Not all of them could pick a ‘top 5′, but all of them came back with 5 titles that we as fantasy fans should watch out for. What we present to you today Fantasy Fans is without doubt the most comprehensive list of books you need to keep an eye out for. It is a list made by people who spend their days working in the industry surrounded by books. So simply; who better to tell you what you should be looking out for in 2012?

The answer of course is no one, so enjoy your read through of what publishers across the country are most looking forward to in 2012.

 

Jo-Fletcher-Books
 

‘Being asked to pick just five titles in a year that is stuffed full of brand new talent is like being asked to pick three of your five siblings to go on an all-expenses-paid trip to the moon: it’s a no-win situation. So the only possible way I can do this is to focus on brand-new authors and ask enormous forgiveness for the handful who were first published last year. Without that I would have had to beg for Fletcher’s Five to become Fletcher’s Thirteen, which might have more of a creepy ring to it, but doesn’t entirely fulfil the brief. So on the understanding that just because you’re not listed here doesn’t I don’t think every book on the Jo Fletcher Books list is just as wonderful, here are Fletcher’s Five for 2012′:

Jo-Feltcher-5

IRENICON BY AIDAN HARTE – APRIL

A fabulous alternate history: Pavane meets The Sopranos, with a hefty dose of Rimbaldi artefacts from Alias, Irenicon has all the fun of Renaissance Italy, but with a sinister dark dimension.

A COLD SEASON BY ALISON LITTLEWOOD – JANUARY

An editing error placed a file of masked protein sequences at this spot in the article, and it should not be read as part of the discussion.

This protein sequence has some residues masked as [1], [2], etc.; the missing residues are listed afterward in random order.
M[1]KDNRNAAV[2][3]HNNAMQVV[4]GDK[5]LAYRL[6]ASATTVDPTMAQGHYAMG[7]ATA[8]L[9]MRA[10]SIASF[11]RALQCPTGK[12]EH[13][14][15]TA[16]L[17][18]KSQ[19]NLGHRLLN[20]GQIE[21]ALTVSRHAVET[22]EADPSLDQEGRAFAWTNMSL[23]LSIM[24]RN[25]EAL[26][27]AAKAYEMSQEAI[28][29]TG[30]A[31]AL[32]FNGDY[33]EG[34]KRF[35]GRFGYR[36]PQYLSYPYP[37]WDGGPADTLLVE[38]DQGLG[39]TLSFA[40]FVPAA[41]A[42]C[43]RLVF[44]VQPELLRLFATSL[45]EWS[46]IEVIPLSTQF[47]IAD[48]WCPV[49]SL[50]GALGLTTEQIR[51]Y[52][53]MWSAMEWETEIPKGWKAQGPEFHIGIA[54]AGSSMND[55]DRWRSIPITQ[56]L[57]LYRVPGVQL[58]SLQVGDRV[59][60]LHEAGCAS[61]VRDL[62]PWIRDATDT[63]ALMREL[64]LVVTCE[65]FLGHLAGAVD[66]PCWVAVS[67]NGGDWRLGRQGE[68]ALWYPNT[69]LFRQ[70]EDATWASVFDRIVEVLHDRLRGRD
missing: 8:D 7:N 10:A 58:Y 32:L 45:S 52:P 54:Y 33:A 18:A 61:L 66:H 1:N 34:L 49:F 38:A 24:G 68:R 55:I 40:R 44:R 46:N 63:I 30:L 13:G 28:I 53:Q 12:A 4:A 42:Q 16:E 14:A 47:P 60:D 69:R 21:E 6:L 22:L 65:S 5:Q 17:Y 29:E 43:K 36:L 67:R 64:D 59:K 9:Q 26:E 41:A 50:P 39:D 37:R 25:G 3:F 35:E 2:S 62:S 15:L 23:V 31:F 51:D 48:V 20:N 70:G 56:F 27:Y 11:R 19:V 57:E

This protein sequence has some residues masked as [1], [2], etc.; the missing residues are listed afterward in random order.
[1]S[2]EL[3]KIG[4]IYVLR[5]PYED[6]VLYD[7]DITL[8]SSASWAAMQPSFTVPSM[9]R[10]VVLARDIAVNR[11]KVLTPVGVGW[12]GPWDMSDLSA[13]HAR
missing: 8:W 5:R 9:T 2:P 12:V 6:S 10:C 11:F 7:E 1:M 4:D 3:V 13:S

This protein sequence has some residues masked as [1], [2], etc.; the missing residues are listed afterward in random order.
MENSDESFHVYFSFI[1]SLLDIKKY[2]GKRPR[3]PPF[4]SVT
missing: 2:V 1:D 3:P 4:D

Fabulous novel from debut author Alison Littlewood. A cross between Rosemary¹s Baby and Dennis Wheatley, A Cold Season contains brilliant characterisation and chilling thrills.

THE CITY’S SON BY TOM POLLOCK – JUNE

The first in The Skyscraper Throne trilogy, this is the story of a hidden London that is perfect for fans of Neil Gaiman and China Mieville. Dedicated and feisty this novel will appeal to everyone from YA and beyond.

MAGE’S BLOOD BY DAVID HAIR – JULY

This is the first in The Moontide Quartet and as David Hair’s YA fiction has already won him a devoted following in Australia, he is about to woo the world with this story of a world on the brink of cataclysm.

BLOOD’S PRIDE BY EVIE MANIERI – SEPTEMBER

This is an exciting new quest fantasy containing rich world-building, strong characterisation and a robust story that twists and turns to a tragic but satisfying conclusion.

To view the full article head on over to Fantasy Faction and take a look at the top picks for 2012 from all the publishers!